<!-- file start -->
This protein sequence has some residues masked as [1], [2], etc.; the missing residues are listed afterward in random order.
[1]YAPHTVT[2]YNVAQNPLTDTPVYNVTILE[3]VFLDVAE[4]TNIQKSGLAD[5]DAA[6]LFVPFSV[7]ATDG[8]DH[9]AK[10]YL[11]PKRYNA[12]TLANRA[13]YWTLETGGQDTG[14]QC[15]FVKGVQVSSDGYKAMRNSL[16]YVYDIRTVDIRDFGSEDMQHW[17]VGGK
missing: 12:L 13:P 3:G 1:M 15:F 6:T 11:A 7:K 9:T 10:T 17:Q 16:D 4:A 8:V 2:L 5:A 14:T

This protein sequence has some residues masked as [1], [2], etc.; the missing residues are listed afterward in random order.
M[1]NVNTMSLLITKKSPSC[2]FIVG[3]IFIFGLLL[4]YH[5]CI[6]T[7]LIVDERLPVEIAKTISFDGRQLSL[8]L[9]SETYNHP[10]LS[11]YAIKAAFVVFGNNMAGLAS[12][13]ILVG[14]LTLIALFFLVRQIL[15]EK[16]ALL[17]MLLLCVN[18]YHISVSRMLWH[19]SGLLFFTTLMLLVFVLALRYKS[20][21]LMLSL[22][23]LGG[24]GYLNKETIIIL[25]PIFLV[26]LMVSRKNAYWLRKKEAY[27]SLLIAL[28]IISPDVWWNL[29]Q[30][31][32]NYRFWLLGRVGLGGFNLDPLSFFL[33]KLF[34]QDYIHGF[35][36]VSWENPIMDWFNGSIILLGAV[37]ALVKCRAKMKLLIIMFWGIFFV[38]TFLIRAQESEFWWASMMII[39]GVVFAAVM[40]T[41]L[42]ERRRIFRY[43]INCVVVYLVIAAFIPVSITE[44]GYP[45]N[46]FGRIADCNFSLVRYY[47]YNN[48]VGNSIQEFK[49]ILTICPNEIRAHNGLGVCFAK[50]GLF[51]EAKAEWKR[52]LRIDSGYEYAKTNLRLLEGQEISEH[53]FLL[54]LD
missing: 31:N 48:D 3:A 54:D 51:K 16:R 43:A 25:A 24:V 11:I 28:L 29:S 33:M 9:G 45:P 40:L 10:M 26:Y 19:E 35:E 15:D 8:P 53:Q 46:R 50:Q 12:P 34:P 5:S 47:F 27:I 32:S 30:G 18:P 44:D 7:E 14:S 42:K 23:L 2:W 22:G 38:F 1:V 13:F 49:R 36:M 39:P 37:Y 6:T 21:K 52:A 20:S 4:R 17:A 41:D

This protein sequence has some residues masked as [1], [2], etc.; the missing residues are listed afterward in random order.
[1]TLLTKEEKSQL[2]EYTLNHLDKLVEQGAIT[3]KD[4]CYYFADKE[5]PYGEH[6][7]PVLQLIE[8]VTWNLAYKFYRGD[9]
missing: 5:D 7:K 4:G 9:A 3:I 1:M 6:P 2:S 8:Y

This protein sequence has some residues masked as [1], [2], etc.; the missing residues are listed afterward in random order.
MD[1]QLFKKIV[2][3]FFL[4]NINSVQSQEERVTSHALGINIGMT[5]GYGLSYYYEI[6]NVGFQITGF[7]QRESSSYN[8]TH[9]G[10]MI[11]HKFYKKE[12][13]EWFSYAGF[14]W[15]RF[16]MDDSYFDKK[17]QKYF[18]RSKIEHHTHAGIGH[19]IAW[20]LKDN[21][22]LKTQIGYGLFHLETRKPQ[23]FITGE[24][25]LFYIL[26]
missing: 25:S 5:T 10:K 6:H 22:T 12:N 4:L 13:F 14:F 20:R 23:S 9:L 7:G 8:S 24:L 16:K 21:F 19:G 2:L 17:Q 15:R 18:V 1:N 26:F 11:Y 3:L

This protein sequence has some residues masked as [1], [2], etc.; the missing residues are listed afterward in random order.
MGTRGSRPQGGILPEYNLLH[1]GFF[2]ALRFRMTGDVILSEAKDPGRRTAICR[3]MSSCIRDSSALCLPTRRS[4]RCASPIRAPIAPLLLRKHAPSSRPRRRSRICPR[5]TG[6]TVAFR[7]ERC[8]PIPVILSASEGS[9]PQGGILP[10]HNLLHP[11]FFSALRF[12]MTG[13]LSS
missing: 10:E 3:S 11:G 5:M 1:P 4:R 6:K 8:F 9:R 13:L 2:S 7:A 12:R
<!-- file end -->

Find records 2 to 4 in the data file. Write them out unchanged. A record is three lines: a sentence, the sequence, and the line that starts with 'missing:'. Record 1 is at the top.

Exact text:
This protein sequence has some residues masked as [1], [2], etc.; the missing residues are listed afterward in random order.
M[1]NVNTMSLLITKKSPSC[2]FIVG[3]IFIFGLLL[4]YH[5]CI[6]T[7]LIVDERLPVEIAKTISFDGRQLSL[8]L[9]SETYNHP[10]LS[11]YAIKAAFVVFGNNMAGLAS[12][13]ILVG[14]LTLIALFFLVRQIL[15]EK[16]ALL[17]MLLLCVN[18]YHISVSRMLWH[19]SGLLFFTTLMLLVFVLALRYKS[20][21]LMLSL[22][23]LGG[24]GYLNKETIIIL[25]PIFLV[26]LMVSRKNAYWLRKKEAY[27]SLLIAL[28]IISPDVWWNL[29]Q[30][31][32]NYRFWLLGRVGLGGFNLDPLSFFL[33]KLF[34]QDYIHGF[35][36]VSWENPIMDWFNGSIILLGAV[37]ALVKCRAKMKLLIIMFWGIFFV[38]TFLIRAQESEFWWASMMII[39]GVVFAAVM[40]T[41]L[42]ERRRIFRY[43]INCVVVYLVIAAFIPVSITE[44]GYP[45]N[46]FGRIADCNFSLVRYY[47]YNN[48]VGNSIQEFK[49]ILTICPNEIRAHNGLGVCFAK[50]GLF[51]EAKAEWKR[52]LRIDSGYEYAKTNLRLLEGQEISEH[53]FLL[54]LD
missing: 31:N 48:D 3:A 54:D 51:K 16:R 43:A 25:A 24:V 11:I 28:L 29:S 33:M 9:G 45:P 40:L 10:M 26:Y 19:E 35:E 15:D 8:P 53:Q 46:R 50:Q 12:P 34:P 5:S 47:F 27:I 32:S 30:G 18:P 44:D 7:E 14:S 42:K 23:L 2:W 22:G 38:F 1:V 13:F 49:R 36:M 39:P 37:Y 6:T 21:K 52:A 20:S 4:R 17:A 41:D

This protein sequence has some residues masked as [1], [2], etc.; the missing residues are listed afterward in random order.
[1]TLLTKEEKSQL[2]EYTLNHLDKLVEQGAIT[3]KD[4]CYYFADKE[5]PYGEH[6][7]PVLQLIE[8]VTWNLAYKFYRGD[9]
missing: 5:D 7:K 4:G 9:A 3:I 1:M 6:P 2:S 8:Y

This protein sequence has some residues masked as [1], [2], etc.; the missing residues are listed afterward in random order.
MD[1]QLFKKIV[2][3]FFL[4]NINSVQSQEERVTSHALGINIGMT[5]GYGLSYYYEI[6]NVGFQITGF[7]QRESSSYN[8]TH[9]G[10]MI[11]HKFYKKE[12][13]EWFSYAGF[14]W[15]RF[16]MDDSYFDKK[17]QKYF[18]RSKIEHHTHAGIGH[19]IAW[20]LKDN[21][22]LKTQIGYGLFHLETRKPQ[23]FITGE[24][25]LFYIL[26]
missing: 25:S 5:T 10:K 6:H 22:T 12:N 4:L 13:F 14:F 20:R 23:S 9:L 7:G 8:S 24:L 16:K 21:F 19:G 2:L 17:Q 15:R 18:V 1:N 26:F 11:Y 3:L